April 18 – May 25, 2015
Reception: Saturday, April 18, 6–8 PM
In my studio there are heaps of pages. Some have been on my large drawing table for close to thirty years. The pages are collectors. That is their job, their nature. They are indiscriminate. They will collect good and bad drawing, conscious and incidental marks, dirt, dust, and the finest fine art materials. My role is to make sure the pages are positioned so as to be prone and receptive.
I function as a custodian or caretaker, arranging the pages and putting them in the way, where they are most susceptible to studio activity. Strewn and stacked, the pages brush up against each other and share information.
I work consciously on pages, making deliberate, focused marks, while at the same time, other pages become marked unconsciously. A page that has recently been worked is returned to a stack where it marks its neighbor. In a sense, I am kept out of the way. The pages demand their own space and they don't allow my intentions to crowd it.
As the pages are pushed through time the conscious and incidental marks accrue and become confused. It is difficult, and ultimately uninteresting to try and parse incident from accident, and mindful from distracted. It is preferable to allow the pages to function as collectors, to watch as the accumulation documents the history of their making.
The bottles are filled with Love Gasoline. The recipe is nothing fancy, and it's never the same twice. Ingredients can be linseed oil, olive oil, peanut oil, motor oil, a few drops of water… always with a dollop of oil paint from the tube, or sometimes an entire oil stick inserted. It's more about the aging than the ingredients, though, and where and how they are aged. Sometimes the bottles are placed in the studio where they can be in the direct sunlight for long periods of time; sometimes they are stashed in the dark under the drawing table.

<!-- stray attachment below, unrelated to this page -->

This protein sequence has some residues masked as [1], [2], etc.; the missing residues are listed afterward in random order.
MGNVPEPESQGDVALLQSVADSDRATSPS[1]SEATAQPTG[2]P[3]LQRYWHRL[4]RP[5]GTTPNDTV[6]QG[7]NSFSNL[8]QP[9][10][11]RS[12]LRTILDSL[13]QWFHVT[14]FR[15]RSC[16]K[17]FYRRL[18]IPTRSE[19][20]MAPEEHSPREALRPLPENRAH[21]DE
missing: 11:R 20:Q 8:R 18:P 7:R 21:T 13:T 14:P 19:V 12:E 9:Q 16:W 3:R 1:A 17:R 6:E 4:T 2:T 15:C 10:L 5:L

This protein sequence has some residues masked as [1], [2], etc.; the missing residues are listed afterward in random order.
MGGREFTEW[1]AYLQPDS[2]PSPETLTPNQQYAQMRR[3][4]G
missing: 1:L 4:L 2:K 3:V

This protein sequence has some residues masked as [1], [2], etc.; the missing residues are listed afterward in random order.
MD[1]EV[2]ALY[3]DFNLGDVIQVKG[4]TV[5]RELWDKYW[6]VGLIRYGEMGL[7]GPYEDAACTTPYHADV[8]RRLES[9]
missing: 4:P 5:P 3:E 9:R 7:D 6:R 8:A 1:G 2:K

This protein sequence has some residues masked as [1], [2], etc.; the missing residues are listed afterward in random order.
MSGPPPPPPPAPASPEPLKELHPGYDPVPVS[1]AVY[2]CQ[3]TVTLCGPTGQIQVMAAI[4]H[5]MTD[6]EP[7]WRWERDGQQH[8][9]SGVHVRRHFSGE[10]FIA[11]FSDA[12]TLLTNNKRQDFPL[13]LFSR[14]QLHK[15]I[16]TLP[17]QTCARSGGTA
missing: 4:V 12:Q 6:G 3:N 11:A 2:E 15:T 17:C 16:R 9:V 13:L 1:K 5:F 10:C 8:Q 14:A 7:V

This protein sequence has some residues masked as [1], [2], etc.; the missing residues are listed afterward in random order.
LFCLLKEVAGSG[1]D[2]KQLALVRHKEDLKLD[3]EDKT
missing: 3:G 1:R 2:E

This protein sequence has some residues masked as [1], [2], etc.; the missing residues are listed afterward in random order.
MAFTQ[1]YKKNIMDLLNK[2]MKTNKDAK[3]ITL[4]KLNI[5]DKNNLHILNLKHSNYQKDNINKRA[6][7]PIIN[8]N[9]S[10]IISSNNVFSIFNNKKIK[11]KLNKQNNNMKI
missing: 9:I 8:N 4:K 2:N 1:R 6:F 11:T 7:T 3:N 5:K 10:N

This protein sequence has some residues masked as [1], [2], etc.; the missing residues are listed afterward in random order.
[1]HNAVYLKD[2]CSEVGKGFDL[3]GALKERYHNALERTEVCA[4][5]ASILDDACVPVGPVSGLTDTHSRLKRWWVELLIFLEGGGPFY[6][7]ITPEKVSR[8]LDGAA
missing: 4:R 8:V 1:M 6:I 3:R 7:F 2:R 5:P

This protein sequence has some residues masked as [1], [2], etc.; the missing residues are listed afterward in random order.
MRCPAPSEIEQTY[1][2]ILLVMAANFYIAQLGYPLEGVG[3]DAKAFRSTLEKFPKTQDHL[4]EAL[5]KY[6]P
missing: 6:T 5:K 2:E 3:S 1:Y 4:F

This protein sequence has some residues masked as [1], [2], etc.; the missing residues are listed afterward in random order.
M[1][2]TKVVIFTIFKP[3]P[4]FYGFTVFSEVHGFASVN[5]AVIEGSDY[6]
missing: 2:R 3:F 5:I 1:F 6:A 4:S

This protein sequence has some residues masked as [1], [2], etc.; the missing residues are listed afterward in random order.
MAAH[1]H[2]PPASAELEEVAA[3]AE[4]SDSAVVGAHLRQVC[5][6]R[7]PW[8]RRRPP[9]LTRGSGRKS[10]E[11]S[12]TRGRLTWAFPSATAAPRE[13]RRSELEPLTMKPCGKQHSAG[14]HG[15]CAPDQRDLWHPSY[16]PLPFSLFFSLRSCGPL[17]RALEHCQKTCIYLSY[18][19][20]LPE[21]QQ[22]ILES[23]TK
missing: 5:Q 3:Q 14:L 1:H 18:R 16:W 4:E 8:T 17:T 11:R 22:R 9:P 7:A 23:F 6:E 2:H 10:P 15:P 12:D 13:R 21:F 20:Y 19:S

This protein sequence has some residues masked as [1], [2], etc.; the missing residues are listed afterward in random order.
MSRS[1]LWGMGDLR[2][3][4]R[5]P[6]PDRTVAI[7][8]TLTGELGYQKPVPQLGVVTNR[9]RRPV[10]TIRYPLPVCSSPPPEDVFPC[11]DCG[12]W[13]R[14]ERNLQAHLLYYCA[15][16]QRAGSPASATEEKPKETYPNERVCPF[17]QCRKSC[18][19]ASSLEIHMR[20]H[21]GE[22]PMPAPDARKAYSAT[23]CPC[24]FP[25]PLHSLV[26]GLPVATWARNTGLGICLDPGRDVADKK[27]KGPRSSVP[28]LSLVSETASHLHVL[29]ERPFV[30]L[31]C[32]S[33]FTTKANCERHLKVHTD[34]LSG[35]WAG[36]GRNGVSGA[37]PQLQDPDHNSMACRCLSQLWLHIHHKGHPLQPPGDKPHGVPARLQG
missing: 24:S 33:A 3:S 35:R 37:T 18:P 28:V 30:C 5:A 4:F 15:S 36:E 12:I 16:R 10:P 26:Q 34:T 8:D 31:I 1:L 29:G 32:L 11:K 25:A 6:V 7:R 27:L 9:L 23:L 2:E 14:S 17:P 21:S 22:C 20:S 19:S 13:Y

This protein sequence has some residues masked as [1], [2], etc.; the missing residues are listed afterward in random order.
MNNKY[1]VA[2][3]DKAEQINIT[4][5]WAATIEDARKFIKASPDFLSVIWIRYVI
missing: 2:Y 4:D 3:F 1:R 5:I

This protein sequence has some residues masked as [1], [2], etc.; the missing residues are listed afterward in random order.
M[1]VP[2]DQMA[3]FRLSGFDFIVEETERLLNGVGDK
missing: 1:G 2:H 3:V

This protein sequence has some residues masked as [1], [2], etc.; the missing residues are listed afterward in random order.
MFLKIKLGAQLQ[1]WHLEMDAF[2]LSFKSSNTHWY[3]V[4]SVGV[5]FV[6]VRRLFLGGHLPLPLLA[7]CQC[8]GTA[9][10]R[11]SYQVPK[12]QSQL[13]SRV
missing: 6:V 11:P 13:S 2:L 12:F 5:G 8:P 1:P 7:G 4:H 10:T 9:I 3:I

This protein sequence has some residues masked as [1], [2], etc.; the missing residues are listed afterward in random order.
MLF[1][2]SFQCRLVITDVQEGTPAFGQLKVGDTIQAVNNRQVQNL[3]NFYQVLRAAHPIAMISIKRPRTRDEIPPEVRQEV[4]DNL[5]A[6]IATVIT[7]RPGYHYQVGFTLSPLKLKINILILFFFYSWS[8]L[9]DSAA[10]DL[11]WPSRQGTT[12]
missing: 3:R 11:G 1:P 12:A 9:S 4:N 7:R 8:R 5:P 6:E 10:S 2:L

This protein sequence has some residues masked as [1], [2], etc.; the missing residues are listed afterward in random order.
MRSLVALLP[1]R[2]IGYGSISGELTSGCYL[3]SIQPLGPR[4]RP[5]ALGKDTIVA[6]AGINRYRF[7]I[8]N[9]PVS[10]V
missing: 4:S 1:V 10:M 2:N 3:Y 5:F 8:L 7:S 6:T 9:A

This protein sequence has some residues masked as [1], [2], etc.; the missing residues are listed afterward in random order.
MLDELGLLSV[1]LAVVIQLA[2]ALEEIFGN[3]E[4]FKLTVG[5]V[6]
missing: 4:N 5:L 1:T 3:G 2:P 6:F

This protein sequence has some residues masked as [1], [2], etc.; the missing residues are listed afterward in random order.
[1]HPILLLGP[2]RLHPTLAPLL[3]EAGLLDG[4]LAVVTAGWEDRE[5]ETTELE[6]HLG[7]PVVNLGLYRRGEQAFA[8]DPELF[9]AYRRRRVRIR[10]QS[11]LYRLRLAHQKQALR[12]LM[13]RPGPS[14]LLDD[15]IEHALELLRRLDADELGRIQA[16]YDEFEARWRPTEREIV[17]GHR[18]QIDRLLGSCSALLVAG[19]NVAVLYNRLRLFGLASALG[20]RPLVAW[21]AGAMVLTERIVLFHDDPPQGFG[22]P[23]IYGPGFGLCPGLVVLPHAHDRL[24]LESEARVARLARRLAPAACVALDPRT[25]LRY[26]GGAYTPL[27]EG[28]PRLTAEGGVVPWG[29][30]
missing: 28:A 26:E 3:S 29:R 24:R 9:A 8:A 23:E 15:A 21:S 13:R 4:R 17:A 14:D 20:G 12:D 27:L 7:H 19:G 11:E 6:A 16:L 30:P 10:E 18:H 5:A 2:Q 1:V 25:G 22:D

The impulse came from wanting to have a drawing material that is pre-aged. Time has always been the main material in The Look Stains. All of the pages in project were new when they were introduced into the studio process – in other words, they were fresh from the supplier with no previous history on them. I could never imagine using found paper or pages with someone else's marks or history on them. It's a huge enough task just to collaborate with myself. But I was interested in some of the oil being "cooked" a little before hand. It's another way of disrupting time – by working with fresh oil and aged oil on the same page (a page that more often than not already had information from days or months or years previous). I was able to introduce two different times simultaneously. Now, that page ages at a constant speed, but some materials had a head start.
The concoctions are called Love Gasoline, a term lifted from the secretion that Duchamp's Bride uses to excite her suitors. It is a fuel for the drawings, a lubricant for looking.
Brad Brown is an artist working primarily on drawings and works on paper. His drawing projects tend to be large, open-ended series that can remain unfinished for years. His largest project to date, The Look Stains, began in 1987 and consists of tens of thousands of works on paper that are continually worked on, torn up, re-drawn, and re-contextualized.
His work is in the permanent collection of the Museum of Modern Art (NY), the San Francisco Museum of Modern Art (SF, CA), the National Gallery (Washington, DC), Palace of Legion of Honor (SF, CA), Arkansas Museum of Art (Littlerock, AK), and the Boise Art Museum (Boise, ID), among others. He currently lives and works in San Francisco, CA.